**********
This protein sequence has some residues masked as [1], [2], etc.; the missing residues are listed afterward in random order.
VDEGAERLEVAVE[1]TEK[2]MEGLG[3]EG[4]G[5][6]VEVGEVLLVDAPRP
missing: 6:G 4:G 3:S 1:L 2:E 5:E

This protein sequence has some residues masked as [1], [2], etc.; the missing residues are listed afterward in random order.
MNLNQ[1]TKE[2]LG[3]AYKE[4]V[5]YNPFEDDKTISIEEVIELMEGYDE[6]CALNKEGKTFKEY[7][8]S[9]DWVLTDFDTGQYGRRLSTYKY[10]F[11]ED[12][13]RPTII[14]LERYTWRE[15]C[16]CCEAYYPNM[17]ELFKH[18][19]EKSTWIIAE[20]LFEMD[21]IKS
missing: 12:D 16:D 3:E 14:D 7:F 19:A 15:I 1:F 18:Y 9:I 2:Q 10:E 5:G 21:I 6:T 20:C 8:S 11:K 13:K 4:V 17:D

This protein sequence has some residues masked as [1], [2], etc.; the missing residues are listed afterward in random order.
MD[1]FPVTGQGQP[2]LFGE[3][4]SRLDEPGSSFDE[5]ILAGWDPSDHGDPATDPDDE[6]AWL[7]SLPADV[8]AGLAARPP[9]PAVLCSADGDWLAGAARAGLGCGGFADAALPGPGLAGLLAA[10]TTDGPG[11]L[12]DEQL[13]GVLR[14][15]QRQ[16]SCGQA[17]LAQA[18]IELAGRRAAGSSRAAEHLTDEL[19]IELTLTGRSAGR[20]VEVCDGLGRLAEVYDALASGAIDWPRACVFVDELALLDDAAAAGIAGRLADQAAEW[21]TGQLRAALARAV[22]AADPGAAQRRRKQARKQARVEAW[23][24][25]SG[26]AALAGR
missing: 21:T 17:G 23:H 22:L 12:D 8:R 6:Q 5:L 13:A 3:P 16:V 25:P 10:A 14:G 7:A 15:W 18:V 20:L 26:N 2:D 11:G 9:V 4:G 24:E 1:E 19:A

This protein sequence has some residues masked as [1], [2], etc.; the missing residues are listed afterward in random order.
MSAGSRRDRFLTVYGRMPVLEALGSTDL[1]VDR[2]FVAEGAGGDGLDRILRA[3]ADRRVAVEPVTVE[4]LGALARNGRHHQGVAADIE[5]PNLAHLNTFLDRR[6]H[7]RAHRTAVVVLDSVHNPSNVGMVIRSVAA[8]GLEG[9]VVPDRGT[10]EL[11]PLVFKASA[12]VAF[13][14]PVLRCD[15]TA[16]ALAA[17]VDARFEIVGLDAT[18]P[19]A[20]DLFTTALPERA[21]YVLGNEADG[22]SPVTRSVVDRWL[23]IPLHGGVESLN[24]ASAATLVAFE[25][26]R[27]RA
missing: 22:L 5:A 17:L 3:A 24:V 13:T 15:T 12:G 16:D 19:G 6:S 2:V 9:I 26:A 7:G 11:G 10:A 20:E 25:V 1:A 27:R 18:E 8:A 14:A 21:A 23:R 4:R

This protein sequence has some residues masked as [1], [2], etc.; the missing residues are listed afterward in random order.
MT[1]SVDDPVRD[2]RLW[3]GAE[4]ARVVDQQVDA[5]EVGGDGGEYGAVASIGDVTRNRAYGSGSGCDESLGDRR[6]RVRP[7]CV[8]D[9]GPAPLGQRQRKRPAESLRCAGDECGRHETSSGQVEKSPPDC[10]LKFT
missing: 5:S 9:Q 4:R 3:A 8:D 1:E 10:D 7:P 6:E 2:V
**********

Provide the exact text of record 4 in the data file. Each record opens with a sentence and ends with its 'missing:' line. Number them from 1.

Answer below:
This protein sequence has some residues masked as [1], [2], etc.; the missing residues are listed afterward in random order.
MSAGSRRDRFLTVYGRMPVLEALGSTDL[1]VDR[2]FVAEGAGGDGLDRILRA[3]ADRRVAVEPVTVE[4]LGALARNGRHHQGVAADIE[5]PNLAHLNTFLDRR[6]H[7]RAHRTAVVVLDSVHNPSNVGMVIRSVAA[8]GLEG[9]VVPDRGT[10]EL[11]PLVFKASA[12]VAF[13][14]PVLRCD[15]TA[16]ALAA[17]VDARFEIVGLDAT[18]P[19]A[20]DLFTTALPERA[21]YVLGNEADG[22]SPVTRSVVDRWL[23]IPLHGGVESLN[24]ASAATLVAFE[25][26]R[27]RA
missing: 22:L 5:A 17:L 3:A 24:V 13:T 15:T 12:G 16:D 19:G 6:S 2:V 9:I 26:A 7:G 11:G 10:A 20:E 25:V 1:A 27:R 18:E 8:A 14:A 21:A 23:R 4:R